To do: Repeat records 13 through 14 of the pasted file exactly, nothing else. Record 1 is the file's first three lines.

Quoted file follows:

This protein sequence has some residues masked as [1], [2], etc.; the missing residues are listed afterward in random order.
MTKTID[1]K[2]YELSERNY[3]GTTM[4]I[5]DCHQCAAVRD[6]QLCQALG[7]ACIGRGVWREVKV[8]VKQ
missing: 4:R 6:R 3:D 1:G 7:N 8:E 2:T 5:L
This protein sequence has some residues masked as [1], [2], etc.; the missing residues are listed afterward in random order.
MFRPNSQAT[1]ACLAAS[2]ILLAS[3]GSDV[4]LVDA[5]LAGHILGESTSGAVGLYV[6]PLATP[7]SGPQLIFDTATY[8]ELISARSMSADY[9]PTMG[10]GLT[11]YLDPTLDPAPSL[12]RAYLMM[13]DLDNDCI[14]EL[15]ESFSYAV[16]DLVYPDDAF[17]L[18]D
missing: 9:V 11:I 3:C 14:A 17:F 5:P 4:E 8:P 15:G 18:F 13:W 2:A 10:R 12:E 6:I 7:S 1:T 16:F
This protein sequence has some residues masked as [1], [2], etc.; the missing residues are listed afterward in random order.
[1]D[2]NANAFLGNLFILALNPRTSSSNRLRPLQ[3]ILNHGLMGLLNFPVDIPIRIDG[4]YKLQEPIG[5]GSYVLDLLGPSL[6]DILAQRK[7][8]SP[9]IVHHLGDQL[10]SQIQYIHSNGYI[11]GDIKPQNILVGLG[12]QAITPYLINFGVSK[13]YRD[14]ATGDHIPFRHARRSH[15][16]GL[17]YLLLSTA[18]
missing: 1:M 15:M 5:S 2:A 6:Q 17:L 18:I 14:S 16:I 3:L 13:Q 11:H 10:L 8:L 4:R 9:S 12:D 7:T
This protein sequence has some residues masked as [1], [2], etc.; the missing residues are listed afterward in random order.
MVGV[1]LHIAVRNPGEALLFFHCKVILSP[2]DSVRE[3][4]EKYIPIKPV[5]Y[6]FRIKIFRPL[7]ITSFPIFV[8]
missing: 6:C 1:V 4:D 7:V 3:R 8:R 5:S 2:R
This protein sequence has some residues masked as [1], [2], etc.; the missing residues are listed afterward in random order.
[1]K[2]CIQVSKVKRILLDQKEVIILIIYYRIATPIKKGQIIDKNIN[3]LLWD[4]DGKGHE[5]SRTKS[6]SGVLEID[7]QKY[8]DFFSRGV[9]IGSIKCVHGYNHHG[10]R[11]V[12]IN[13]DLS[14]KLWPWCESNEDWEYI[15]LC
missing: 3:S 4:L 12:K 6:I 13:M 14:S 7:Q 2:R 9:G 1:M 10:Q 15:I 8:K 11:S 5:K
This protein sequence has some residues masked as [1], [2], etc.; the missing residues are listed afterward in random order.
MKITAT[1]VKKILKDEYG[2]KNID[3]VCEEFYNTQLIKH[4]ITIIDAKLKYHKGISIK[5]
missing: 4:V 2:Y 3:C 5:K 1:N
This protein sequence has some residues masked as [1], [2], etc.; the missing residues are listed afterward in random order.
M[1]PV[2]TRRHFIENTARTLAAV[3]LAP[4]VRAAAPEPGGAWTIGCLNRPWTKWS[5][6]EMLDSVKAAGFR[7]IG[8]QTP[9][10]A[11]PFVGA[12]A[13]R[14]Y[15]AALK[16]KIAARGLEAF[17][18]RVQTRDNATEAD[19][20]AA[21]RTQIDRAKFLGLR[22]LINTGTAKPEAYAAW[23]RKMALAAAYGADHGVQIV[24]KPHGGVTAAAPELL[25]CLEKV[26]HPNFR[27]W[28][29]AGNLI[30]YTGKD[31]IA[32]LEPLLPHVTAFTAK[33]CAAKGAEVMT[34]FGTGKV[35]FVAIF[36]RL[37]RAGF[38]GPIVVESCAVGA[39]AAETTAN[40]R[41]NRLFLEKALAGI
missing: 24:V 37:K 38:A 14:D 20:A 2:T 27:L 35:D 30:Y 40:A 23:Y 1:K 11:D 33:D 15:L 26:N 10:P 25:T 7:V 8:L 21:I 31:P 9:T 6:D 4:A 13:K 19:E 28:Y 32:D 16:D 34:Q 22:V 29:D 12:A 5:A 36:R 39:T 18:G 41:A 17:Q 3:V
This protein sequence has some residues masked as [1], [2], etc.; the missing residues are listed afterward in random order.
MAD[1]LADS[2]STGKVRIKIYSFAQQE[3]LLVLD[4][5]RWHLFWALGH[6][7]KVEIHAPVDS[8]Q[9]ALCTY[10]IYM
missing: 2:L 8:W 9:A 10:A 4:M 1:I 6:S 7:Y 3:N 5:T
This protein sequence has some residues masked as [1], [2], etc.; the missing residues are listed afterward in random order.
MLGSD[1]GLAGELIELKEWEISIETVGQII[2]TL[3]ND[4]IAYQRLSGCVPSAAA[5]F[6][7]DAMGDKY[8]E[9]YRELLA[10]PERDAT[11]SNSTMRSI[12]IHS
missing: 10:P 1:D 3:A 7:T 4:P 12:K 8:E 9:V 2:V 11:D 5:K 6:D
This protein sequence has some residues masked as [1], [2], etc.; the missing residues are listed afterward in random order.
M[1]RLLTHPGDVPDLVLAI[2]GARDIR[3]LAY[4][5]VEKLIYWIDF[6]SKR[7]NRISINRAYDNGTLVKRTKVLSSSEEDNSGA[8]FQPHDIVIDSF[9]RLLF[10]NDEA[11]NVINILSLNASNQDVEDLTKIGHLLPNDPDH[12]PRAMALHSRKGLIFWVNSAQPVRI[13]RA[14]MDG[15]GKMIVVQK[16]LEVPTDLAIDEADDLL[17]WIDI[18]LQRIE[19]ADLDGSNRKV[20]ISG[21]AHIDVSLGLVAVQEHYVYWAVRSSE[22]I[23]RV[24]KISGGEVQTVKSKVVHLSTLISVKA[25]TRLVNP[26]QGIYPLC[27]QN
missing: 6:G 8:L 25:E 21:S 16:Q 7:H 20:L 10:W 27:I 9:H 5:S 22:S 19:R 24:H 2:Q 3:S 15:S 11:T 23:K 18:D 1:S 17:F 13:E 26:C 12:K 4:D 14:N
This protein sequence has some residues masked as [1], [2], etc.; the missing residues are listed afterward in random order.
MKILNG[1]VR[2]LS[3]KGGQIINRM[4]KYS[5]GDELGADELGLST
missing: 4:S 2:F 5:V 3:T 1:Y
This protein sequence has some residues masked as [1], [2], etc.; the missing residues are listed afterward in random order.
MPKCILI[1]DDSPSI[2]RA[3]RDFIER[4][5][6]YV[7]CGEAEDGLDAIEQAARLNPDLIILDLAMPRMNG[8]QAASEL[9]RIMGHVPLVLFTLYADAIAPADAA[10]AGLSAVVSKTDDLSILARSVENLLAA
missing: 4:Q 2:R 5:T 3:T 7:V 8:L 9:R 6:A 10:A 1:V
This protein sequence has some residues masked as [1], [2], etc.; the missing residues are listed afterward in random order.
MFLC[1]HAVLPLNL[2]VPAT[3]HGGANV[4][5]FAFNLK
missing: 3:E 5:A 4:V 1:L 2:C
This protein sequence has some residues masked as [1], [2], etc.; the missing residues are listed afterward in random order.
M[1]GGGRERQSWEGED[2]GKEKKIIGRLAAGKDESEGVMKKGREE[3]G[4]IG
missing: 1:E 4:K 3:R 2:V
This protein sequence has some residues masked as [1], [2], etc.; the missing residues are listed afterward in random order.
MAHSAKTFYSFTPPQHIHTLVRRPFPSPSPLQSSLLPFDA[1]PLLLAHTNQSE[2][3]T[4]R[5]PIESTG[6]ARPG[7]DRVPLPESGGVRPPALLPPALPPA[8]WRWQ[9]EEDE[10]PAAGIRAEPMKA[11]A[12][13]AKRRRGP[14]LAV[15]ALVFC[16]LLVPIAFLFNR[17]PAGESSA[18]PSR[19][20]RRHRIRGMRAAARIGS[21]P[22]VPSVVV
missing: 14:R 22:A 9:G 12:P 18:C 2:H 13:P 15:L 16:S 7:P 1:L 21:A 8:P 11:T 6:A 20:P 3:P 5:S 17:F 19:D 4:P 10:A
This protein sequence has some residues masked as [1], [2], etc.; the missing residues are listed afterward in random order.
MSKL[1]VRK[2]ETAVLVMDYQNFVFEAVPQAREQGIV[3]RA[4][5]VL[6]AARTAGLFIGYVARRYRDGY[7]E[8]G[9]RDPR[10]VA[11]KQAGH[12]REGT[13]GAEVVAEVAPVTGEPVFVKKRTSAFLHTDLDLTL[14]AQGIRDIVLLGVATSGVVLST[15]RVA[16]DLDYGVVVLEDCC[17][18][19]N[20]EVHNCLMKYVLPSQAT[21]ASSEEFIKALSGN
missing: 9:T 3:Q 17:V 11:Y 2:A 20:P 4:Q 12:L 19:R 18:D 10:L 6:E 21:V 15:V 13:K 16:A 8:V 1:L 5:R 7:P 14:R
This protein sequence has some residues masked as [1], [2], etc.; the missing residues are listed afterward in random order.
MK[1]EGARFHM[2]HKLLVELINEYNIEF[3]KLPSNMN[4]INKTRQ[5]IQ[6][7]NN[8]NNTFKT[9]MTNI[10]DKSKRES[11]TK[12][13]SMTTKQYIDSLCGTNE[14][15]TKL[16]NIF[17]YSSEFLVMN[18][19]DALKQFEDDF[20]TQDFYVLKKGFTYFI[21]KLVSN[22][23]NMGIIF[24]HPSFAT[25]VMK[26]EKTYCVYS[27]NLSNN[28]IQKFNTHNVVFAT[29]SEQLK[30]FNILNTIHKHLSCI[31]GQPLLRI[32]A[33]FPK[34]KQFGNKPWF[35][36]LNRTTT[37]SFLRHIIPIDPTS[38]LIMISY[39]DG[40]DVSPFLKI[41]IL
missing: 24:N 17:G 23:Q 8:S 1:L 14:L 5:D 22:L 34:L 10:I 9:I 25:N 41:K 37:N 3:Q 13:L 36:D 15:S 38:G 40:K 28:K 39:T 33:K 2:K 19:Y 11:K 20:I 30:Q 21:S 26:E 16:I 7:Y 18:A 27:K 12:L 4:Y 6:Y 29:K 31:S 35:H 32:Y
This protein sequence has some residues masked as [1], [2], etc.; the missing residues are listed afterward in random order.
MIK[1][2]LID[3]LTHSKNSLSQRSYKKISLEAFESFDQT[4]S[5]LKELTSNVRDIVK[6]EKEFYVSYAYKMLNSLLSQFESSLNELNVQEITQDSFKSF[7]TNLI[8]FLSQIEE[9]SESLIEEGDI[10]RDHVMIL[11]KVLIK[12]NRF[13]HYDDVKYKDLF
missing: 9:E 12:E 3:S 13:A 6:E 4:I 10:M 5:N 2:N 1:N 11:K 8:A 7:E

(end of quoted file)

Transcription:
This protein sequence has some residues masked as [1], [2], etc.; the missing residues are listed afterward in random order.
MFLC[1]HAVLPLNL[2]VPAT[3]HGGANV[4][5]FAFNLK
missing: 3:E 5:A 4:V 1:L 2:C
This protein sequence has some residues masked as [1], [2], etc.; the missing residues are listed afterward in random order.
M[1]GGGRERQSWEGED[2]GKEKKIIGRLAAGKDESEGVMKKGREE[3]G[4]IG
missing: 1:E 4:K 3:R 2:V